John Humble, also known as Wearside Jack, derailed West Yorkshire Police's inquiry in the 1970s, leaving the real culprit Peter Sutcliffe to continue his killing spree.
Reports say Humble died of alcohol abuse in July with friends saying "he drank to forget".
Humble sent West Yorkshire Police detectives a two-minute message and three letters turning the attention away from the real murderer during the police inquiry in 1978 and 1979.
The delays he caused allowed Sutcliffe to kill at least three more women.
Humble, who was from Sunderland, was 23 in June 1979 when he sent the tape to West Yorkshire police Assistant Chief Constable George Oldfield, who was leading the inquiry.
Oldfield was convinced the man on the recording was the killer.
The recording said: “I’m Jack. I see you are still having no luck catching me.
“I have the greatest respect for you George, but Lord!, you are no nearer catching me now than four years ago when I started. I reckon your boys are letting you down, George. They can’t be much good can they?”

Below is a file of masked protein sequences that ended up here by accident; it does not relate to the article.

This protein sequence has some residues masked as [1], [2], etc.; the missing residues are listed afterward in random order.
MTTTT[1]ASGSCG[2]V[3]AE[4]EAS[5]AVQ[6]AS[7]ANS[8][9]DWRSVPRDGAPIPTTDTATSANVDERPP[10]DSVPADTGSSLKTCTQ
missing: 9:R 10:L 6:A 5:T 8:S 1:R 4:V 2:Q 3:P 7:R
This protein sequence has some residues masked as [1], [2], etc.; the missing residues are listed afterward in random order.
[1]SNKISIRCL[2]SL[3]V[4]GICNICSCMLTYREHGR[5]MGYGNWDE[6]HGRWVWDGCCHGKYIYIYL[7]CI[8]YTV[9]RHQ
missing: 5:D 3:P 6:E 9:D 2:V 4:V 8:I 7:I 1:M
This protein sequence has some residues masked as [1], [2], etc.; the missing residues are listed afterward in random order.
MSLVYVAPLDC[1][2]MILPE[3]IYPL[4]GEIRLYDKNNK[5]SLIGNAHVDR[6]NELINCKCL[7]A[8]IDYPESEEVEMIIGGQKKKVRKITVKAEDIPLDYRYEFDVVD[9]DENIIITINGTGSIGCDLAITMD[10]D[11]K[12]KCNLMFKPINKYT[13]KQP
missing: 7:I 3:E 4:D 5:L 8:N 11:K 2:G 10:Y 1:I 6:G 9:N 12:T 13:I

“At the rate I’m going I should be in the book of records... I’ll keep on going for quite a while yet. I can’t see meself being nicked just yet...
“Well, it’s been nice chatting to you, George. Yours, Jack the Ripper.”
Oldfield launched a £1million publicity campaign to find the man with the Wearside accent and questioned 40,000 men.
Sutcliffe, of Bradford, was quizzed but released several times – partly because he didn’t sound like Wearside Jack.
When Humble realised police were taking him seriously, he phoned to tell them it was a con. But they didn’t believe him.
Days later, in September 1979, Sutcliffe bludgeoned to death student Barbara Leach, 20, in Bradford.
The Ripper killed civil servant Marguerite Walls, 47, in Leeds in 1980.
His 13th and final known victim, student Jacqueline Hill, 20, was murdered later that year in Leeds.
Humble had evaded justice for nearly 30 years when in 2005 a cold case review by West Yorkshire police matched his DNA – taken after he was arrested for being drunk and disorderly in 1991 – to a sample taken from one of the letters.
He was jailed for eight years for perverting the course of justice.
After Humble was released in 2009, he was moved to South Shields, Tyneside, and given a new identity, John Samuel Anderson.